Contributors - HPC User Forum

Report
The Anton Project
at the
National Resource
for
Biomedical Supercomputing
HPC User Forum
Houston, TX
April 6, 2011
© 2011 Pittsburgh Supercomputing Center
Contributors
• Joel Stiles, Ph.D, M.D. Director, NRBSC
• Markus Dittrich, Senior Scientific Specialist
NRBSC
• Ralph Roskies, Scientific Director, PSC
• Jim Kasdorf, Director of Special Projects,
PSC
© 2011 Pittsburgh Supercomputing Center
Disclaimer
• Nothing in this presentation represents an
official view or position of the U.S. National
Institutes of Health, nor of D.E. Shaw
Research, nor of the Pittsburgh
Supercomputing Center nor of Carnegie
Mellon University. All material is from public
sources. All errors are my own (JK).
© 2011 Pittsburgh Supercomputing Center
The PSC Biomedical Initiative
• Founded in 1987
• Funded by U.S. National Institutes of Health
– First extramural NIH supercomputing program
• Renewed every five years
• With 2006 grant, renamed:
National Resource
for
Biomedical SuperComputing
© 2011 Pittsburgh Supercomputing Center
National Resource for Biomedical
Supercomputing
• Performs leading-edge research in high
performance computing and the life
sciences
• Fosters exchange between PSC expertise
in computational science and biomedical
researchers nationwide
© 2011 Pittsburgh Supercomputing Center
National Resource for Biomedical
Supercomputing
• Computational biomedical research
• Outreach to the national biomedical
research community
–
–
–
–
User training
Software distribution
Publications
Online courses and workshop webcasts.
© 2011 Pittsburgh Supercomputing Center
NRBSC Research Areas
• Microphysiology
• Volumetric visualization and analysis
• Computational structural biology
© 2011 Pittsburgh Supercomputing Center
Anton
• Anton van Leeuwenhoek
• (October 24, 1632 – August 26, 1723)
• Perfected the microscope
• “Father of microbiology”
© 2011 Pittsburgh Supercomputing Center
Anton
• Massively parallel supercomputer
• Designed and built by D.E. Shaw Research
(DESRES)
• Special-purpose system for Molecular
Dynamics (MD) simulations of proteins and
other biological macromolecules
© 2011 Pittsburgh Supercomputing Center
David E. Shaw
•
•
•
•
B.S. / M.S. UCSD
Ph.D. Stanford, 1980
Columbia CS Department until 1986
Formed D.E. Shaw Group in 1988
– “King Quant” (Fortune, Feb. 5,1996)
– Assets Under Management ~$20B
• Net worth: $2.2B (March 2011)
© 2011 Pittsburgh Supercomputing Center
David E. Shaw
• Founded DESRES, 2002
• Senior Research Fellow, Columbia
University, 2005
• PCAST appointments, 1994 and 2009
• Council of Competitiveness Executive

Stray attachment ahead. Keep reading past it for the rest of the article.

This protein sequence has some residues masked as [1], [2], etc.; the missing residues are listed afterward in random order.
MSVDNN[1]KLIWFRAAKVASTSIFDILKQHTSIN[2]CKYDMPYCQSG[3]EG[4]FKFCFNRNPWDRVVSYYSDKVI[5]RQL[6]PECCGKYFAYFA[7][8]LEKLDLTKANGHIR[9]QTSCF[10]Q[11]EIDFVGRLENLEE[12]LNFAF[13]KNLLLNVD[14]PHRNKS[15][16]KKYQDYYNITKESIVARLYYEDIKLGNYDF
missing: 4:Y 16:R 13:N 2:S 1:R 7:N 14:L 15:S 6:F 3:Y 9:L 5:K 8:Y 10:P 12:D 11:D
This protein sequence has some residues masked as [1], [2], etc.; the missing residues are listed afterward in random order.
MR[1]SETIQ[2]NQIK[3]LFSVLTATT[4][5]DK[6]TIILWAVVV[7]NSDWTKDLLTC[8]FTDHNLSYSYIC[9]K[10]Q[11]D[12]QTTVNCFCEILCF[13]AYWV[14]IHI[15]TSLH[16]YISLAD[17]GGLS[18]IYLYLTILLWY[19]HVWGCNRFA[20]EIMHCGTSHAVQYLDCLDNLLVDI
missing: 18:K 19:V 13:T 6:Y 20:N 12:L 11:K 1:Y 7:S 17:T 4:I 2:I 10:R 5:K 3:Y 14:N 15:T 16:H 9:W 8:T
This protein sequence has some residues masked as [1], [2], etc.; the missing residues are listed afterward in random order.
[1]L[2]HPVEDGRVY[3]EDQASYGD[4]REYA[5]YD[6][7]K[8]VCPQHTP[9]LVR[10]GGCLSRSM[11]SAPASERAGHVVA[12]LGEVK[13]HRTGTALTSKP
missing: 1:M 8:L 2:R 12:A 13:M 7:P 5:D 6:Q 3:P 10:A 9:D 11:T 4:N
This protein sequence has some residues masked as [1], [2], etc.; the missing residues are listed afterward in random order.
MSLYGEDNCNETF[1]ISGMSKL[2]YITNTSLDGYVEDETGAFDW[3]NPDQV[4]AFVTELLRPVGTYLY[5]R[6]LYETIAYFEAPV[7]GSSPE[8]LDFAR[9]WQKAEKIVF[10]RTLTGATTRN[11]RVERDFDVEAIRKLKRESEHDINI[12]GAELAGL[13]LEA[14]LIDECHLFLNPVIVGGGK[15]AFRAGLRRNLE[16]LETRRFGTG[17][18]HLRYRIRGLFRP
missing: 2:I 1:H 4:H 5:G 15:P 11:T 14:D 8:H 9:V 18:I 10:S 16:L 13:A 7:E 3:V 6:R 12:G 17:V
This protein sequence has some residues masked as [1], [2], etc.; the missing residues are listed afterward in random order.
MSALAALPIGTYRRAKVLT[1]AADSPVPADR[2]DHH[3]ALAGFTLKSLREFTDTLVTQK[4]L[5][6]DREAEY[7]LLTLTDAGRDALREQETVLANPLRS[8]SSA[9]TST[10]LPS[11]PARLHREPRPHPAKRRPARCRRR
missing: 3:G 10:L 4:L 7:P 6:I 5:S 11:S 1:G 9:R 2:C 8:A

Committee
• Fellow of AAAS
– American Academy of Arts and Sciences
– American Association for the Advancement of
Science
© 2011 Pittsburgh Supercomputing Center
D.E. Shaw Research
(www.deshawresearch.com)
• Independent research laboratory
• Conducts basic scientific research in computational
biochemistry
• Involved primarily in:
• The design of novel algorithms and machine
architectures for high-speed molecular dynamics
(MD) simulations of proteins and other
biological macromolecules
• The application of these simulations to basic
scientific research in structural biology and
biochemistry, and to the process of computer-aided
drug design
© 2011 Pittsburgh Supercomputing Center
The MD Challenge
Molecular dynamics (MD) simulation allows scientists
to study the microscopic dynamics of biomolecular
systems and thus gain crucial insight into processes
such as:
•Protein folding
•How drug molecules interact with proteins and
nucleic acids
•The mode of operation of many important cellular
proteins such as ion channels or other transport
proteins
Importantly, most relevant biological events take place
on a timescale of milliseconds (10-3 s) or longer
© 2011 Pittsburgh Supercomputing Center
Anton
• Anton is a special-purpose supercomputer
designed to specifically address the need of MD
simulations to access the biologically-relevant
realm of millisecond timescales.
• Anton was designed to dramatically increase
the speed of MD simulations.
• Anton runs MD simulations fully in hardware (as
opposed to running MD software on general
purpose hardware).
© 2011 Pittsburgh Supercomputing Center
Anton
• Compared to the previous state-of-the-art
Anton provides a speedup of ~100x,
rendering millisecond timescales attainable
• Anton uses custom-designed ASICs and
novel simulation algorithms
© 2011 Pittsburgh Supercomputing Center
Anton Processing Node
© 2011 Pittsburgh Supercomputing Center
Anton ASIC
© 2011 Pittsburgh Supercomputing Center
A 512-Node Anton Machine
© 2011 Pittsburgh Supercomputing Center
Anton Benchmarks
DHFR benchmark, simulated biological time)
Computational platform
single CPU codes
Parallel supercomputers
Anton (512 node machine)
© 2011 Pittsburgh Supercomputing Center
Speed (ns/day)
~1
~100
17,400
MD Simulations on Anton
• Standard, unbiased MD runs in NVE, NVT, and NPT
ensembles are possible.
• Simulate proteins, lipids, water, RNA, DNA.